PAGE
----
Session

Session VI: Advanced Technologies 2

SSC09-VI-4.pdf (1015 kB)
Presentation Slides

Abstract

The space community, led by AFRL, started developing spacecraft plug and play concepts and standards in 2004 and has resulted in the Space Plug and play Avionics (SPA) Standards. AFRL has undertaken two efforts in small satellite development to both solidify the technology and to demonstrate the benefits. The Plug and Play Satellite (PnPSat) utilizes the SPA-S interface standard and demonstrated that rapid development, integration and testing is possible. The second effort is PnPSat-2 that uses the next generation of SPA components for a larger bus focused on ORS needs to make real the promise of custom performance at commodity prices. The SPA standard interface has proven critical to the development of design tools that both select (based upon performance requirements) and place (based upon restrictions such as mass and power balance) components. The Satellite Data Model (SDM) method of query and discovery enables the development of modular, single purpose applications that support autonomous flight software in a distributed computing system. The utilization of a data centric architecture (as opposed to component centric) insolates software developers from both specific hardware components and data network topology. The SPA standard interface reduces the need for many specialized test methods resulting in major reductions in test time. This paper will present the steps used in designing, building, and testing SPA PnP satellites and the current status of PnPSat and PnPSat-2.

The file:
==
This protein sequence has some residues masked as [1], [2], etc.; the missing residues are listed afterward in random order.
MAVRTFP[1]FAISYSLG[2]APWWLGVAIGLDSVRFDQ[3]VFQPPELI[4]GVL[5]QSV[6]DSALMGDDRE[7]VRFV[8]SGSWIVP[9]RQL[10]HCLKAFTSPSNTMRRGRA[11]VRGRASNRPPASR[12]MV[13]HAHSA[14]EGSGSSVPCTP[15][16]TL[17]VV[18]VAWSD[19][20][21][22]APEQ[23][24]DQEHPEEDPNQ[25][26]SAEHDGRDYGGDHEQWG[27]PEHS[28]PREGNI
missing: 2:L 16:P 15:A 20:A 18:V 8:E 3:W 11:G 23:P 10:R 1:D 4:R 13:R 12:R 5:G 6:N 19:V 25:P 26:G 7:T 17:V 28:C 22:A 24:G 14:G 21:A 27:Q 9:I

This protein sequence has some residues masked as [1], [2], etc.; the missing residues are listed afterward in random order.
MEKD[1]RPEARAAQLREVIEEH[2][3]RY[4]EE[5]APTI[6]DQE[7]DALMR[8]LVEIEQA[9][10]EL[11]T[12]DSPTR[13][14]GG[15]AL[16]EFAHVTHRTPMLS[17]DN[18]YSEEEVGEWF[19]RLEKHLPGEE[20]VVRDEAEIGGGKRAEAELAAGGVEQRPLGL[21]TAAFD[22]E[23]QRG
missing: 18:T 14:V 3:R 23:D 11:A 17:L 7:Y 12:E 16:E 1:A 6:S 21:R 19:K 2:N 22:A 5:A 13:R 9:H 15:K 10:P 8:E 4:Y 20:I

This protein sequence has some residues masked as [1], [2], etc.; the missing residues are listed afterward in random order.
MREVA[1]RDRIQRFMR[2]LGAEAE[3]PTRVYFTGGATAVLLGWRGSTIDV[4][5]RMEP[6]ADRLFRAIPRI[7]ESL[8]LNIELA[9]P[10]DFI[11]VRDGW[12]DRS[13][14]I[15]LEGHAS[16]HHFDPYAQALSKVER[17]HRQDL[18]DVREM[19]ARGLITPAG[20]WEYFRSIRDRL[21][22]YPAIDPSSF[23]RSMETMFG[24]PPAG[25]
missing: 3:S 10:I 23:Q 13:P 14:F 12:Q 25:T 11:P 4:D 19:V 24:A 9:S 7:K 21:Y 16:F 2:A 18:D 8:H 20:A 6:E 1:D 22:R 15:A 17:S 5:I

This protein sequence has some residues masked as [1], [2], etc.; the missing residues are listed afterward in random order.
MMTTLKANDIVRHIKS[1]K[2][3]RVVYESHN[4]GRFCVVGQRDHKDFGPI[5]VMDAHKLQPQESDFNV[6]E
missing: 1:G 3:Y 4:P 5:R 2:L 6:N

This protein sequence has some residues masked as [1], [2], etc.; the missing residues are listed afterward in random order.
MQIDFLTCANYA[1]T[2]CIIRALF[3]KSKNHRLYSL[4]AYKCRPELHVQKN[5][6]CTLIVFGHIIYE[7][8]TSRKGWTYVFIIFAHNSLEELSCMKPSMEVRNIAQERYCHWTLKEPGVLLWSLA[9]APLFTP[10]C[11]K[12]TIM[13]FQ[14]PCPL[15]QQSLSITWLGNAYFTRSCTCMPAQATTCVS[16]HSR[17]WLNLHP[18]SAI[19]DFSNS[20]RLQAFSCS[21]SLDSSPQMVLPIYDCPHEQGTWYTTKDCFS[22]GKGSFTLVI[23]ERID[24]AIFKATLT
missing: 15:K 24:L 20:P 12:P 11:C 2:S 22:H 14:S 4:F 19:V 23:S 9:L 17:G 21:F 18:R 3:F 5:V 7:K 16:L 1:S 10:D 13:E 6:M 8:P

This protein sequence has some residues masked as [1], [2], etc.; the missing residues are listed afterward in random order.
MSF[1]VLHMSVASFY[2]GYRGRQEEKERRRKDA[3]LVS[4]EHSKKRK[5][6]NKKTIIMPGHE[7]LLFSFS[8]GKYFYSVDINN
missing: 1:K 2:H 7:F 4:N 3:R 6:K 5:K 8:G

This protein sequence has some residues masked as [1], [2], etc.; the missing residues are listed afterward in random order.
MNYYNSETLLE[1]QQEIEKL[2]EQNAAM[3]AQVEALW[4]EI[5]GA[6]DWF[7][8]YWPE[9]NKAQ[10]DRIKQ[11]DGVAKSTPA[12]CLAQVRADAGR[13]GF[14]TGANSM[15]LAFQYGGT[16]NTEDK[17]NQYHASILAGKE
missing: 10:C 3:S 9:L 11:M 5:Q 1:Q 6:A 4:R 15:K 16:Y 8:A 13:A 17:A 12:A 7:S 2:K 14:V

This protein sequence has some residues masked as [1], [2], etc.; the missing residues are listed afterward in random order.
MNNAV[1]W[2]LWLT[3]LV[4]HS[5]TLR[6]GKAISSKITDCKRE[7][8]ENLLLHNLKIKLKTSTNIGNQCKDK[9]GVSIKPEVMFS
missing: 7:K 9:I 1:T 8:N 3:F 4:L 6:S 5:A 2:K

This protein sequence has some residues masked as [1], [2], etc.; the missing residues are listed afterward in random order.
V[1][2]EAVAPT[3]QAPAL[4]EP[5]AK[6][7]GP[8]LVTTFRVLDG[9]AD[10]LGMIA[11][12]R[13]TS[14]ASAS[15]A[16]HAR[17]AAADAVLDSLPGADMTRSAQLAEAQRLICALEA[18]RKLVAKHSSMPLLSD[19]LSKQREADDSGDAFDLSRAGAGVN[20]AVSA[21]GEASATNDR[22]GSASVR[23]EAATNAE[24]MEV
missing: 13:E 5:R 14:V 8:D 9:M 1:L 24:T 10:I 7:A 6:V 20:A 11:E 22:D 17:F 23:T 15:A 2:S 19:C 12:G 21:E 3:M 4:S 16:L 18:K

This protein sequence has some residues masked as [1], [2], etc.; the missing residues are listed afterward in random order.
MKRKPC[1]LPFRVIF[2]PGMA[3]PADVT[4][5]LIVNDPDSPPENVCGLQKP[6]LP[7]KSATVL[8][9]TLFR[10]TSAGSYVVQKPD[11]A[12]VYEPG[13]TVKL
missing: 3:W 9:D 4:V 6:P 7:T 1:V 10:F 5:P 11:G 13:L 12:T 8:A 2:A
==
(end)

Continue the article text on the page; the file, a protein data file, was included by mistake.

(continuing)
Share

COinS
 
Aug 11th, 5:00 PM

Plug and Play Spacecraft Evolution

The space community, led by AFRL, started developing spacecraft plug and play concepts and standards in 2004 and has resulted in the Space Plug and play Avionics (SPA) Standards. AFRL has undertaken two efforts in small satellite development to both solidify the technology and to demonstrate the benefits. The Plug and Play Satellite (PnPSat) utilizes the SPA-S interface standard and demonstrated that rapid development, integration and testing is possible. The second effort is PnPSat-2 that uses the next generation of SPA components for a larger bus focused on ORS needs to make real the promise of custom performance at commodity prices. The SPA standard interface has proven critical to the development of design tools that both select (based upon performance requirements) and place (based upon restrictions such as mass and power balance) components. The Satellite Data Model (SDM) method of query and discovery enables the development of modular, single purpose applications that support autonomous flight software in a distributed computing system. The utilization of a data centric architecture (as opposed to component centric) insolates software developers from both specific hardware components and data network topology. The SPA standard interface reduces the need for many specialized test methods resulting in major reductions in test time. This paper will present the steps used in designing, building, and testing SPA PnP satellites and the current status of PnPSat and PnPSat-2.